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Eisberg Head[edit]

'''Eisberg Head''' ({{coor dm|75|12|S|110|27|W|}}) is a [[headland]] consisting of steep cliffs marked by rocky exposures, located just west of the mouth of [[Vane Glacier]] on the coast of [[Marie Byrd Land]]. The headland is the north extremity of a mountainous ridge descending from the central part of the [[Mount Murphy]] massif Mapped by [[United States Geological Survey]] (USGS) from surveys and [[U.S. Navy]] air photos, 1959-66. Named by [[Advisory Committee on Antarctic Names]] (US-ACAN) for Commander (later Capt.) [[Harry B. Eisberg]], U.S. Navy, [[Staff Medical Officer]] on [[Operation Highjump]], 1946-47.

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Eisenhower Range[edit]

'''Eisenhower Range''' ({{coor dm|74|15|S|162|15|E|}}) is a majestic [[mountain]] range, about 45 nautical miles (80 km) long and rising to 3,070 m, which rises between [[Reeves Neve]] on the west, [[Reeves Glacier]] on the south, and [[Priestley Glacier]] on the north and east, in [[Victoria Land]]. The range is flat topped and descends gradually to Reeves Neve, but is steep cliffed and marked by sharp spurs along the Priestley Glacier. The range was probably observed by most early expeditions due to its prominence as viewed from the [[Ross Sea]]. It was mapped in detail by [[United States Geological Survey]] (USGS) from surveys and [[U.S. Navy]] air photos, 1955-63. Named by [[Advisory Committee on Antarctic Names]] (US-ACAN) for [[Dwight D. Eisenhower]], who was President of the [[United States]] in 1954, at the time when the U.S. Navy's [[Operation Deep Freeze]] expeditions to Antarctica were initiated.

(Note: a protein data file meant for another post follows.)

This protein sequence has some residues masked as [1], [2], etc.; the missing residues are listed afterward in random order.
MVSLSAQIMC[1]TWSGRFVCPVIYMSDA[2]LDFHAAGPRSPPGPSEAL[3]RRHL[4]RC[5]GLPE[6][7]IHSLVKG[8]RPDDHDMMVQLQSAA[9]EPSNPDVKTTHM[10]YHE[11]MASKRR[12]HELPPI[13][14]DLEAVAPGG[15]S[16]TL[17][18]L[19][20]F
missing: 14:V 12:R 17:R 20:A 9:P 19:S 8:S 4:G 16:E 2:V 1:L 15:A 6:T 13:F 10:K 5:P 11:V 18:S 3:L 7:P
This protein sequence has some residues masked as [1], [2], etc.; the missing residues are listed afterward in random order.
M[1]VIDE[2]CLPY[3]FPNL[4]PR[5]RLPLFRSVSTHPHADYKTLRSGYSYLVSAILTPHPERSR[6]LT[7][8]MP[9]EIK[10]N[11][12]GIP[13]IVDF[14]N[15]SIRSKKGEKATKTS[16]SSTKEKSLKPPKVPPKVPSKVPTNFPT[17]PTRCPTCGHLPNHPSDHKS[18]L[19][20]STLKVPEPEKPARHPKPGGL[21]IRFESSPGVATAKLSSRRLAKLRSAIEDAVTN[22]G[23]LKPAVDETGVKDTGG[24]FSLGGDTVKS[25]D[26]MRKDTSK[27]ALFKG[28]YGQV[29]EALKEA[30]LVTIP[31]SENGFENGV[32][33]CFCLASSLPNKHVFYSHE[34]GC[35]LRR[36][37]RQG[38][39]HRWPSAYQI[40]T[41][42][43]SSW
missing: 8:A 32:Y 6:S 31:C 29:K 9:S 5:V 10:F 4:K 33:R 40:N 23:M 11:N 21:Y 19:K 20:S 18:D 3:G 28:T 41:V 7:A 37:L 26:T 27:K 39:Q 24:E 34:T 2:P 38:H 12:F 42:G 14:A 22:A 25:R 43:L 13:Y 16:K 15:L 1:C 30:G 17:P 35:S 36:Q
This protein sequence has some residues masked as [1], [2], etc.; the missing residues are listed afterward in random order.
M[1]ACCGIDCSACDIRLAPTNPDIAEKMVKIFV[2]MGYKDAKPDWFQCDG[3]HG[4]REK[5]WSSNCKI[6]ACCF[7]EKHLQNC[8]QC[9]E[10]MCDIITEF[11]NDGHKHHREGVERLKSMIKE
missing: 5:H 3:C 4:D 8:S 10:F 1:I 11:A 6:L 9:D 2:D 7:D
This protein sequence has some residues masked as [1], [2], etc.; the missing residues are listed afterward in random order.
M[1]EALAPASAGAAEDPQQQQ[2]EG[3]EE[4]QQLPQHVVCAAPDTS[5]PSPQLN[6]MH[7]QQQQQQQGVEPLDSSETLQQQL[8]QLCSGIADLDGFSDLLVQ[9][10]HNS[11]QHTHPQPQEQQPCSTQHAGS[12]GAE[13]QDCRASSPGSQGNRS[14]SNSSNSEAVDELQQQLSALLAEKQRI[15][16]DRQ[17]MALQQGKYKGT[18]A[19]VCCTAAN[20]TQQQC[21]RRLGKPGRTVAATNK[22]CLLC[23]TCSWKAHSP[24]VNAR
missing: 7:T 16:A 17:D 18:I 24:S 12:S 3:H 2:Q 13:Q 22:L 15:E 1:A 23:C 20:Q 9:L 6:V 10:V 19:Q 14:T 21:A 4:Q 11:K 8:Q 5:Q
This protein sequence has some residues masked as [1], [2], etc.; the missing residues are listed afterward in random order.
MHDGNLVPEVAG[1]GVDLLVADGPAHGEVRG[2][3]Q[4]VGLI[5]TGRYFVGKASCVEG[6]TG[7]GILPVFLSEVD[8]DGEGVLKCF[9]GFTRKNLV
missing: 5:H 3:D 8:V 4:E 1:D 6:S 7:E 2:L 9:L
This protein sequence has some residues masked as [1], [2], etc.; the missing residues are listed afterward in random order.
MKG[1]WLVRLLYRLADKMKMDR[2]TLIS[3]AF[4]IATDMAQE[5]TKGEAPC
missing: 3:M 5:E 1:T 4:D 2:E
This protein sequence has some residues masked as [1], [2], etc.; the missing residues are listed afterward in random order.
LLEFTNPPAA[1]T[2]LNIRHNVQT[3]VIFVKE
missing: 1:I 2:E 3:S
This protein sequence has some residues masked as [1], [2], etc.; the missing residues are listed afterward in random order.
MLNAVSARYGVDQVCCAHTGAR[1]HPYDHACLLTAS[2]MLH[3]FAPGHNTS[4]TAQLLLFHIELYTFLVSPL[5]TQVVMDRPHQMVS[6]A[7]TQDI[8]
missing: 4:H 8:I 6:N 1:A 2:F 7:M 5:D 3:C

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[[Category:Mountain ranges of Antarctica]]

Eisner Peak[edit]

'''Eisner Peak''' ({{coor dm|68|50|S|65|45|W|}}) is a [[peak]] rising to 1,525 m at the west side of the terminus of [[Sumner Glacier]], 2 nautical miles (3.7 km) south-southeast of [[Mount Blunt]], on the east coast of [[Antarctic Peninsula]]. The peak was photographed from the air by the [[Ronne Antarctic Research Expedition]] (RARE), 1947, and [[U.S. Navy]], 1966, and was surveyed from the ground by [[Falkland Islands Dependencies Survey]] (FIDS), 1960-61. Named in 1977 by [[Advisory Committee on Antarctic Names]] (US-ACAN) for [[Glen Eisner]], [[United States Antarctic Research Program]] (USARP) biologist, [[Palmer Station]], 1975.

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[[Category:Mountains of Antarctica]]

Mount Eissinger[edit]

'''Mount Eissinger''' ({{coor dm|70|2|S|67|44|W|}}) is a large ridge-like [[mountain]] at the north side of [[Riley Glacier]] on the west side of [[Palmer Land]]. The feature has a snow-topped upper surface, bare rock cliffs along the north side, and an impressive rectangular rock buttress rises in an unbroken, near-vertical sweep from the [[glacier]] to 500 m at the west end. Mapped by the [[United States Geological Survey]] (USGS) in 1974. Named by [[Advisory Committee on Antarctic Names]] (US-ACAN) for [[Karlheinz Eissinger]], USGS topographic engineer with the [[Ellsworth Land Survey]] party, 1968-69.

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[[Category:Mountains of Antarctica|Eissinger, Mount]]

Ekblad Glacier[edit]

'''Ekblad Glacier''' ({{coor dm|83|4|S|167|17|E|}}) is a [[glacier]], 8 nautical miles (15 km) long, flowing from the east slopes of the [[Holland Range]] into [[Wise Bay]], [[Ross Ice Shelf]]. Named by [[Advisory Committee on Antarctic Names]] (US-ACAN) for [[A. Ekblad]], Master of the USNS Wyandot during [[U.S. Navy Operation Deepfreeze]], 1964 and 1965.

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Mount Ekblaw[edit]